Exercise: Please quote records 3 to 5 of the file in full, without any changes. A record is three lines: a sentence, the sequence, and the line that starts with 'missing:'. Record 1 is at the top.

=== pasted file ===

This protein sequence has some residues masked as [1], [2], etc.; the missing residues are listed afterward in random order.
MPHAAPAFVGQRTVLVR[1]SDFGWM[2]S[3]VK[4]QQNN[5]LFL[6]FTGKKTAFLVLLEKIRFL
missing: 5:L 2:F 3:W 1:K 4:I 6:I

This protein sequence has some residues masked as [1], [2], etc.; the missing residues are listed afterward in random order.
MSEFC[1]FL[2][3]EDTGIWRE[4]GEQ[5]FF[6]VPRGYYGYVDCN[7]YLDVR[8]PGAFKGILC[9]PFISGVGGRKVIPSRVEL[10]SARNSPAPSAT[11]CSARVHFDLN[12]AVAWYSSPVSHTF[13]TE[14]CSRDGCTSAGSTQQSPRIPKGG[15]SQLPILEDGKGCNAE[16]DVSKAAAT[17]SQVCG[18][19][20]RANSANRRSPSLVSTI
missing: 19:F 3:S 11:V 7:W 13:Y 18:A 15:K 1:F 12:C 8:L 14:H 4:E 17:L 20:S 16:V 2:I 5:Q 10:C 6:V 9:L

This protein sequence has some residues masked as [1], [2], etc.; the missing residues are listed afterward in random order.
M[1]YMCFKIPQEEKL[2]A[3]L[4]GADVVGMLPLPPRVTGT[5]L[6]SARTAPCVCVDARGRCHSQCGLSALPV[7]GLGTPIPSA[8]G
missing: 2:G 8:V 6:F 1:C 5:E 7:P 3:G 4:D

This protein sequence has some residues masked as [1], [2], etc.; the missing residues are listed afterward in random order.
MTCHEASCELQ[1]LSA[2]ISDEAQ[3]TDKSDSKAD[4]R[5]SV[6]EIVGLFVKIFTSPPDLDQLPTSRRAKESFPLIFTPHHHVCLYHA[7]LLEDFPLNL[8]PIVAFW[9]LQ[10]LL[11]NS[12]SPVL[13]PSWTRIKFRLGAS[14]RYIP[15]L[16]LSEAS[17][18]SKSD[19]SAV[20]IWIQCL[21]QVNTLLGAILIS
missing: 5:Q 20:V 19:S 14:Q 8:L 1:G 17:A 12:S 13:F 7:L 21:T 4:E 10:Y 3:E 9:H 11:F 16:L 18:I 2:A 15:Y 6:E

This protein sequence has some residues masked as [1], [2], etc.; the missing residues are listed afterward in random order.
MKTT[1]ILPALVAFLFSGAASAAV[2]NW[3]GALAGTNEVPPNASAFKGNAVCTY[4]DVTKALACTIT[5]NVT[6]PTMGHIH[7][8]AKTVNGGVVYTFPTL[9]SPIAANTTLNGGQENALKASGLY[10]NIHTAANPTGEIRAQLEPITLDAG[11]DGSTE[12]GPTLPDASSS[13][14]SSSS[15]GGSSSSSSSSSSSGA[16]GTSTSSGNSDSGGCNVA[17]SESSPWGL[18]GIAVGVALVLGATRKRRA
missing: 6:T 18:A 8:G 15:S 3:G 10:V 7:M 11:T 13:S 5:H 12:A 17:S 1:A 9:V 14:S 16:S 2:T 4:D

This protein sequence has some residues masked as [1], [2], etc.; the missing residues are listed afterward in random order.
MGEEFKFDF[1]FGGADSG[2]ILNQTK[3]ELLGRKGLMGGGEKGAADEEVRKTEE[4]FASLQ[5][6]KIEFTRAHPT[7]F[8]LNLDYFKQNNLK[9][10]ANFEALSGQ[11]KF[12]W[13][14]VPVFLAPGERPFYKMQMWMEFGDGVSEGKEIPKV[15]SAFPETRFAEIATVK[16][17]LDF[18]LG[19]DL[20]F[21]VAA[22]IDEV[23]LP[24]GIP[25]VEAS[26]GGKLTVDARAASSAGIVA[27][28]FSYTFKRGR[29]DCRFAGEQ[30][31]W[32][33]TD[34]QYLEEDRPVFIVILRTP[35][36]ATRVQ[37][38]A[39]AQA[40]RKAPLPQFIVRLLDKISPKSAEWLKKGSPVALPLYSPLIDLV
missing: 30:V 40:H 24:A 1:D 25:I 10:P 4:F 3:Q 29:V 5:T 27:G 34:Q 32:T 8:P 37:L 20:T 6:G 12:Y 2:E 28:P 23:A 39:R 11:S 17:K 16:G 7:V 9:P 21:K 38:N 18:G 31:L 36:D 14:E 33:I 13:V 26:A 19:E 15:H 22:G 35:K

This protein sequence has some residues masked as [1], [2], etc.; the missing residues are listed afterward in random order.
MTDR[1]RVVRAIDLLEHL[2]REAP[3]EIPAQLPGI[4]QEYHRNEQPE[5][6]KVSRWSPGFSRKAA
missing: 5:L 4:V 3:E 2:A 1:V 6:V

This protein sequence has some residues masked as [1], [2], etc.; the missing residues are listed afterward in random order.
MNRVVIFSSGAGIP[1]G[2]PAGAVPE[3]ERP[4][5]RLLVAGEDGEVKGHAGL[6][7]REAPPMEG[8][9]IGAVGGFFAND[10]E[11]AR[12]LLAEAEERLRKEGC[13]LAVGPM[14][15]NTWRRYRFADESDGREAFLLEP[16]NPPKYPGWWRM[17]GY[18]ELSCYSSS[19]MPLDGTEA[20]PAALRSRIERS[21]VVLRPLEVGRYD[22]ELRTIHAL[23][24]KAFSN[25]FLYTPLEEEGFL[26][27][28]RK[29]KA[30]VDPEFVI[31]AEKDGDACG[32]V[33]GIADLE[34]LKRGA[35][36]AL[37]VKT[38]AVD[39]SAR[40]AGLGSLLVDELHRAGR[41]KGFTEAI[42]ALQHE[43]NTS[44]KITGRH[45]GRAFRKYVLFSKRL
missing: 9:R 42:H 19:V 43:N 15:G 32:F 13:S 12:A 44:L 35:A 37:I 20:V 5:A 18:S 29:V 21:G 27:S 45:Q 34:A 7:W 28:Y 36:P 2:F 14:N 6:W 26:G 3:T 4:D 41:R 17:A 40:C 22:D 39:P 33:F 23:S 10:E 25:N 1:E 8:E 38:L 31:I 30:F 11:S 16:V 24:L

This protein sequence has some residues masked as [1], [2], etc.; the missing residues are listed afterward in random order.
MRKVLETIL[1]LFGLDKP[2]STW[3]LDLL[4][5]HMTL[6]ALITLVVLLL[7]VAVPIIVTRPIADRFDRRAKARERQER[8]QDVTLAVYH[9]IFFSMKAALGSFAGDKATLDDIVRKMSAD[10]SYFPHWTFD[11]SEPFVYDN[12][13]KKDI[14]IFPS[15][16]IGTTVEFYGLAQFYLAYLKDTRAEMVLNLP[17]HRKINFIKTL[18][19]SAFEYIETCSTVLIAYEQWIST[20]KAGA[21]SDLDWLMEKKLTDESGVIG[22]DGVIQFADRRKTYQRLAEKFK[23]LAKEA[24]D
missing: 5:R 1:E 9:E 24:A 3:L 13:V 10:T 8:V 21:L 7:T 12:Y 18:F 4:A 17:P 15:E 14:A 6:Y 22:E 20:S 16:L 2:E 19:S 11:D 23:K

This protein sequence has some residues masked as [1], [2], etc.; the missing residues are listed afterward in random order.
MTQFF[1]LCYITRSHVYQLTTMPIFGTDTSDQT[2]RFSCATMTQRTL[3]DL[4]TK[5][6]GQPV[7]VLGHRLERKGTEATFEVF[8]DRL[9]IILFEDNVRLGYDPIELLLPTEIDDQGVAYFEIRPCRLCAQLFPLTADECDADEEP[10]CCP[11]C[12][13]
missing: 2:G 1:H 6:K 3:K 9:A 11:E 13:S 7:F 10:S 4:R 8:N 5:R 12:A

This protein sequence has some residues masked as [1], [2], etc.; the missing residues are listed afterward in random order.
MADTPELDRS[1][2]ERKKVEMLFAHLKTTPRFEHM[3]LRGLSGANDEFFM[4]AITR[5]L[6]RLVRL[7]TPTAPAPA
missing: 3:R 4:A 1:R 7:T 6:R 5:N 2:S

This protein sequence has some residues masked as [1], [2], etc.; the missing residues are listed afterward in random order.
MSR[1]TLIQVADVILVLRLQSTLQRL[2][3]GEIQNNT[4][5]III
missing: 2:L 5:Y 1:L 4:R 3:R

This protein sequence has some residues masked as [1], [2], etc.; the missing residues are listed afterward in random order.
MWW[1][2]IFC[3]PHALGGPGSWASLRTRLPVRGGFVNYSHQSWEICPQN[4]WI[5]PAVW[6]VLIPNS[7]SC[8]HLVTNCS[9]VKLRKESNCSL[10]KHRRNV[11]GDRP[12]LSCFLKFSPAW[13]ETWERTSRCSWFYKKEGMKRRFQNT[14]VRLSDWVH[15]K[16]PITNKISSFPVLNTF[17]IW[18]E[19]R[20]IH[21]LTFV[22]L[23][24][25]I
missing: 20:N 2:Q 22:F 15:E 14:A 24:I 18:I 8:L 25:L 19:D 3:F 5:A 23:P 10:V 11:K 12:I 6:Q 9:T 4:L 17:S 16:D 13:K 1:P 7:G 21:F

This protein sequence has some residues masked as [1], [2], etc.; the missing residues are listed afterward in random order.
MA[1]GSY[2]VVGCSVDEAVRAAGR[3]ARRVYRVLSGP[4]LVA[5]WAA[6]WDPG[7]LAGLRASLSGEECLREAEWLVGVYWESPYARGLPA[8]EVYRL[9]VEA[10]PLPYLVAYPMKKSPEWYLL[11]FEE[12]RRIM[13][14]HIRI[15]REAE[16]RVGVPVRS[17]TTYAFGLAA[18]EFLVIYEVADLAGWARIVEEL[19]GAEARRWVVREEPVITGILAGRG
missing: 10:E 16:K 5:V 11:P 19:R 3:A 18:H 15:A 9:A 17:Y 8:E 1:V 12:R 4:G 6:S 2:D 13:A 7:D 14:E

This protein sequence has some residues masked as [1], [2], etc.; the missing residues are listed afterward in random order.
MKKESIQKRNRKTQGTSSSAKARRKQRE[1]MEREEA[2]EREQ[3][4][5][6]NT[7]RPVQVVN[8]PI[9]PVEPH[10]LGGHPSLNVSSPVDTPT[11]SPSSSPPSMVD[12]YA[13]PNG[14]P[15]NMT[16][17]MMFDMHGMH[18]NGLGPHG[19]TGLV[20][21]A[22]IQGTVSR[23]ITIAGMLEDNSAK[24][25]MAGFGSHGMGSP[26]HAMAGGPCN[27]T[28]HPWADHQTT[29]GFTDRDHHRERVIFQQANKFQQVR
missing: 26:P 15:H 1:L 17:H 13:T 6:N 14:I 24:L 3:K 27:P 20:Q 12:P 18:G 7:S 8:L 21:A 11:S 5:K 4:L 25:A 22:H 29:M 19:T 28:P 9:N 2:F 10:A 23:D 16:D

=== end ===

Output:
This protein sequence has some residues masked as [1], [2], etc.; the missing residues are listed afterward in random order.
M[1]YMCFKIPQEEKL[2]A[3]L[4]GADVVGMLPLPPRVTGT[5]L[6]SARTAPCVCVDARGRCHSQCGLSALPV[7]GLGTPIPSA[8]G
missing: 2:G 8:V 6:F 1:C 5:E 7:P 3:G 4:D

This protein sequence has some residues masked as [1], [2], etc.; the missing residues are listed afterward in random order.
MTCHEASCELQ[1]LSA[2]ISDEAQ[3]TDKSDSKAD[4]R[5]SV[6]EIVGLFVKIFTSPPDLDQLPTSRRAKESFPLIFTPHHHVCLYHA[7]LLEDFPLNL[8]PIVAFW[9]LQ[10]LL[11]NS[12]SPVL[13]PSWTRIKFRLGAS[14]RYIP[15]L[16]LSEAS[17][18]SKSD[19]SAV[20]IWIQCL[21]QVNTLLGAILIS
missing: 5:Q 20:V 19:S 14:Q 8:L 1:G 17:A 12:S 13:F 7:L 21:T 4:E 10:Y 3:E 9:H 11:F 16:L 18:I 2:A 15:Y 6:E

This protein sequence has some residues masked as [1], [2], etc.; the missing residues are listed afterward in random order.
MKTT[1]ILPALVAFLFSGAASAAV[2]NW[3]GALAGTNEVPPNASAFKGNAVCTY[4]DVTKALACTIT[5]NVT[6]PTMGHIH[7][8]AKTVNGGVVYTFPTL[9]SPIAANTTLNGGQENALKASGLY[10]NIHTAANPTGEIRAQLEPITLDAG[11]DGSTE[12]GPTLPDASSS[13][14]SSSS[15]GGSSSSSSSSSSSGA[16]GTSTSSGNSDSGGCNVA[17]SESSPWGL[18]GIAVGVALVLGATRKRRA
missing: 6:T 18:A 8:G 15:S 3:G 10:V 7:M 11:T 13:S 5:H 12:A 17:S 1:A 9:V 14:S 16:S 2:T 4:D